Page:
This research study is covered by a Certificate of Confidentiality from the National Institutes of Health that severly limits the ability of researchers to disclose or use participant information to anyone not involved in the research. The only things that are not covered is when the information is needed in accordance with a federal, state, or local law that requires disclosure, such as to report child abuse.
Information shared with researchers is de-identified.
Participants can withdraw from the study at any time via the Facebook App. The project will keep survey responses but delete the participant name and unique Facebook ID from the database.
It will keep certain demographic information like age, sex, and zip code, and use this limited data for future research. It will also keep the DNA sample, if provided. The project notes that it takes important steps to reduce the risk of a data breach.
Genes for Good and Nebula Genomics take different approaches to genetic testing and research. Genes for Good emphasizes population-based research, collecting genetic data for scientific studies, while Nebula Genomics focuses on direct-to-consumer genetic testing, providing detailed reports to individuals.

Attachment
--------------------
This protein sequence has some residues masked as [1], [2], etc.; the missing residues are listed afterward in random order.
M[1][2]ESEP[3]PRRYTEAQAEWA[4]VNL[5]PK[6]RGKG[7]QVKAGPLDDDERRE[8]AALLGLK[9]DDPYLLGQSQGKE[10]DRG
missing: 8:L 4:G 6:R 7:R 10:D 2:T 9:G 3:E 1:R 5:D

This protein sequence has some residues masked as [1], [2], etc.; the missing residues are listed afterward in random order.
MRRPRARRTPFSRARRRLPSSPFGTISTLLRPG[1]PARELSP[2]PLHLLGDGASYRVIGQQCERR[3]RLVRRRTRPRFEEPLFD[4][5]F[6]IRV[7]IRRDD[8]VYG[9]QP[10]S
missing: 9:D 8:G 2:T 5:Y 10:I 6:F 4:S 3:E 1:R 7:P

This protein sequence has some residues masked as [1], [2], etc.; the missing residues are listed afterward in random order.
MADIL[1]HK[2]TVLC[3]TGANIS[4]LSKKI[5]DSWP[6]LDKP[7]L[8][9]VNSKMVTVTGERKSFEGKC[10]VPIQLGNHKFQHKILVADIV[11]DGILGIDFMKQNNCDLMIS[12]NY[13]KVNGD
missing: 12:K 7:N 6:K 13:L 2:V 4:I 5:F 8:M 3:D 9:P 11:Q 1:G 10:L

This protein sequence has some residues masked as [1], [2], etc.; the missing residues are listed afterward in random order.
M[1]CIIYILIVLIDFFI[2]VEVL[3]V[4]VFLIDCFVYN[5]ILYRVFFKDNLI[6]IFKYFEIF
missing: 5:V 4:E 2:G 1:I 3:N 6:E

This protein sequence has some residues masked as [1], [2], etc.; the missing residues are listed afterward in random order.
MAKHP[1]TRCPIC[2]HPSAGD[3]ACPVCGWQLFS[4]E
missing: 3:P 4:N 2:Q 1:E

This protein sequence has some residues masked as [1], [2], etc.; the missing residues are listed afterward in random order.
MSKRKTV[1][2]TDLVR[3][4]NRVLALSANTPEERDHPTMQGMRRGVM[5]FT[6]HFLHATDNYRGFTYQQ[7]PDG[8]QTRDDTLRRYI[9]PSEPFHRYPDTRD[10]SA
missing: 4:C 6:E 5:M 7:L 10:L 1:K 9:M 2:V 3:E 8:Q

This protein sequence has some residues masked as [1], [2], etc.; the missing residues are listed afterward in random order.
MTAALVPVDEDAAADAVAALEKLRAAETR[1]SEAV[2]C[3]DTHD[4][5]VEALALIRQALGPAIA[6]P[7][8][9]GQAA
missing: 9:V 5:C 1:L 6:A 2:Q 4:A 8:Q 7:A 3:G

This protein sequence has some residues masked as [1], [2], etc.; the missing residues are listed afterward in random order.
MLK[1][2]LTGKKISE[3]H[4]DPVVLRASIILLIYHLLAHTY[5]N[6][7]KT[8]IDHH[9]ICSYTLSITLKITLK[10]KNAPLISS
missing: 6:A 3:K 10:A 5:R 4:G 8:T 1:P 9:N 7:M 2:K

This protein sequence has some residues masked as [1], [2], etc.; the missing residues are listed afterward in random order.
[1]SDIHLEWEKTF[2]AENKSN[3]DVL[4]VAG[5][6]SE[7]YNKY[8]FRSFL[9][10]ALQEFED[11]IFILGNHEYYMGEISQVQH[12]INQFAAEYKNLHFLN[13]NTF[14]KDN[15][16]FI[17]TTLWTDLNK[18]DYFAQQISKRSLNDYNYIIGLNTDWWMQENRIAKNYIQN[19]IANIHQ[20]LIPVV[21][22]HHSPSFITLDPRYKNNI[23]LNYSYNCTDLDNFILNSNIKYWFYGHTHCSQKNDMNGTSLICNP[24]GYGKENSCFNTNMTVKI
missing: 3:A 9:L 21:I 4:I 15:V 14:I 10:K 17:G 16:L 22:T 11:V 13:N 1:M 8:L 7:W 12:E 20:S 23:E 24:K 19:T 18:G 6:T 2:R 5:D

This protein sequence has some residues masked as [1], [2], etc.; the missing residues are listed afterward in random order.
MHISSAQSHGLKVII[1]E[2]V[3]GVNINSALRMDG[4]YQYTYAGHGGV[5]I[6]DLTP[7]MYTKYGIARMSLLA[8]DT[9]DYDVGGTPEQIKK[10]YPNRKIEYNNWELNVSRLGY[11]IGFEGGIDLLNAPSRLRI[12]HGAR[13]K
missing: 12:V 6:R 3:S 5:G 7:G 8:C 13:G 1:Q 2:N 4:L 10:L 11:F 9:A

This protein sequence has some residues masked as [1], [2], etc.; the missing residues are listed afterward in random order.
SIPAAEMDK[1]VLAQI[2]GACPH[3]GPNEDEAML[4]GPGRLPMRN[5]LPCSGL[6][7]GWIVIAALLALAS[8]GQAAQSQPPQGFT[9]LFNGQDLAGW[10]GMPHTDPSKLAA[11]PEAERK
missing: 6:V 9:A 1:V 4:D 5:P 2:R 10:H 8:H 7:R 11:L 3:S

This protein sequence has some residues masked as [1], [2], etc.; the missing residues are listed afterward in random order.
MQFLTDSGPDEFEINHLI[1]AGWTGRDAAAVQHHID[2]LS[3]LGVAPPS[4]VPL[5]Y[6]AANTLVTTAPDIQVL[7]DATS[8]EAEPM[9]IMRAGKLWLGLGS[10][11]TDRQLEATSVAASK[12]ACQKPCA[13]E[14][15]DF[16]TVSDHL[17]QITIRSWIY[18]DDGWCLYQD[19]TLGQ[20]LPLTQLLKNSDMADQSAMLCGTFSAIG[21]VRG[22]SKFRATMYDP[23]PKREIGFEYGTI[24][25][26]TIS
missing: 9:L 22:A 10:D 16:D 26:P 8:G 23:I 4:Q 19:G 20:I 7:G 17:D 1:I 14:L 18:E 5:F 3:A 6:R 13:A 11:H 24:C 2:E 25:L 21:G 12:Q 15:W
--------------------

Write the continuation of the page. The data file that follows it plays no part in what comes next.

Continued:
Nebula Genomics also believes that the latest genetic technology offers the best advantage to users looking to improve their health. That’s why Nebula provides a comprehensive test highlighting predispositions related to diet, fitness, disease, and much more. With 30x Whole-Genome Sequencing, Nebula sequences 100% of your DNA to get to the root cause of every biological inclination.
The test is incredibly accurate and includes other additions, including ancestry reporting and genome exploration tools. Regularly updated reports ensure that you will not miss the latest genetic research.
Nebula is not a diagnostic test, but the results are of the highest quality and can be used in consultation with health care professionals.
For only $299 or less, customers will get access to their entire genome, allowing them to continue to ask more questions as more research is conducted.
Did you like our Genes for Good review? You can read more reviews on our blog and check out our complete guide to the best DNA test kit and other home tests.
For DNA tests that analyze health and traits you may also want to check out: